This brings me to another point I’ve seen batted about in defence of Fallout 76, the classic “it’s more fun with friends”. Look, that’s not a defence. I’d bet receiving water torture is not quite so awful if you can turn to Dave and roll your eyes at what a predicament you’ve got yourself in. Being able to share the despair can alleviate most things, but it just means you’ve got good friends, not a good game.

There’s a loose story to follow here, but the presentation is a shitshow. Firstly, it’s not your story, you just follow someone else’s life post-nuke by picking up their audio logs, like having to read someone’s boring LiveJournal entries but with more death and radiation. What’s worse (and this is going to come up later, too) is that Bethesda don’t seem to have accounted for the online nature of the game at all. The audio logs play as you go about your business, and they are SO LONG. TOO LONG. The result of this is that you’re often trying to listen to some boring tape by some moaning loser while simultaneously fighting off rabid mutant dogs, giving neither your full attention and either dying or losing the thread of the plot.

The end result of uninvolving gameplay and feeling so removed from the story is an experience that gives you nothing to do but survive just for the sake of it. And hey, if there really was a nuclear apocalypse that’s probably the situation you’d be in, but why that was thought of as a decent thing to hang a game on is anyone’s guess. As is a common issue with survival experiences, thirst and hunger metres deplete at an unnatural rate, meaning any attempts to explore are hampered by a constant need to break off and find water. And even when you find what you need to sate your needs, you’re not done. Food and water is plagued by radiation, and making it safe adds just one more hurdle to you being able to get your character fit and well enough to explore. Also, the choice survival games usually offer to fight or run in the face of enemies is too scarce. Packs of ghouls pursue you relentlessly, and in the event you choose to run because you’re low on ammo, you’re left fleeing for what feels like an eternity, usually into some other danger.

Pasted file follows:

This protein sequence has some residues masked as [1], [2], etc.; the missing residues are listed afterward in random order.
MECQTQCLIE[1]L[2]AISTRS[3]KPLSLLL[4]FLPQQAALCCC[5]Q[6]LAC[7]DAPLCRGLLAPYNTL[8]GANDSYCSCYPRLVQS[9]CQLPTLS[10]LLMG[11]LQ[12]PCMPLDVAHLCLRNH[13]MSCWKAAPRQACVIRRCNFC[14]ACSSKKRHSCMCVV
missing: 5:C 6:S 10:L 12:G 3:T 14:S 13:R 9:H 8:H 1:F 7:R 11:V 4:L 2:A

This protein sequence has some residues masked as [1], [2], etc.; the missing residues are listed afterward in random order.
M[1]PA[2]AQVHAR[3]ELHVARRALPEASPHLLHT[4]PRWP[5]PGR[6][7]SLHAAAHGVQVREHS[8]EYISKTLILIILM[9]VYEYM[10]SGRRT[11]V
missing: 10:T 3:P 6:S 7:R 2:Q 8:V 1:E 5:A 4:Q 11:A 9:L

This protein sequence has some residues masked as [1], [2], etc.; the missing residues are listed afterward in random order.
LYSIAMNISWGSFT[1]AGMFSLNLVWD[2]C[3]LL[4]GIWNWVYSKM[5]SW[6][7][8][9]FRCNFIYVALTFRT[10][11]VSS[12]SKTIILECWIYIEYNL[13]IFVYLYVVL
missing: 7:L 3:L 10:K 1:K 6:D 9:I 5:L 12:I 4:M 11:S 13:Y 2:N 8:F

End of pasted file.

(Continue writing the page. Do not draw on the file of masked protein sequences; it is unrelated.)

The lack of opportunities to pause and take stock have really fucked over the VATS mechanic, too. What allowed you in previous instalments to slow time and target certain body parts, but was really just to hide how poor the shooting felt, is now just a lock-on system. Through sheer lack of forethought, Bethesda have stripped another thing people actually liked about their limping series.

Reviewing games in the year of our lord 2018 is quite a difficult thing to do, and it’d be foolish to post this here stack of words without addressing that. During the writing of this review, a 50GB patch appeared for the game which seemed to fix some of the texture issues. We can look at No Man’s Sky and see that it is possible to improve games and reform them into something is much more playable than what originally got released. The best way to keep track of this is probably to keep listening to the NGB podcast, because naturally we can only review what we are presented with at launch for now.

The problem with the few positives there are here is that so many other recent games have perfected those things to a much finer degree. There are fleeting points where you may enjoy shooting, but Red Dead does it better. Base building is better in No Man’s Sky. World exploration is better in Spider-Man or Assassins’ Creed Odyssey. Anything the game almost gets right is rendered pointless by an abundance of other options.

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What we have here in the meantime, then, is a version of Fallout without all the bits that made Fallout into Fallout. Or the good bits, anyway. The decision to release this as a full-blown game with a full-blown price tag is one that is almost impossible to explain unless you want to believe that Bethesda’s hubris finally got the better of them. For so long they’ve been accepted as the developer that makes buggy games and jokes about it that they thought they could knock out any old shit and people would buy it up. Instead, the vast majority have seen this for what it is; a lazy, “will this do?” attempt to eke more cash out of a beloved IP with minimal effort. Directionless, dull and damaged, it’s almost impossible to recommend Fallout 76 on any basis, and a mystery as to how such a big publisher came to clear it for release. But hey, that’s just how they are.

Rough approximation of a human. Reviews and Features Editor at NGB.

@jonnafang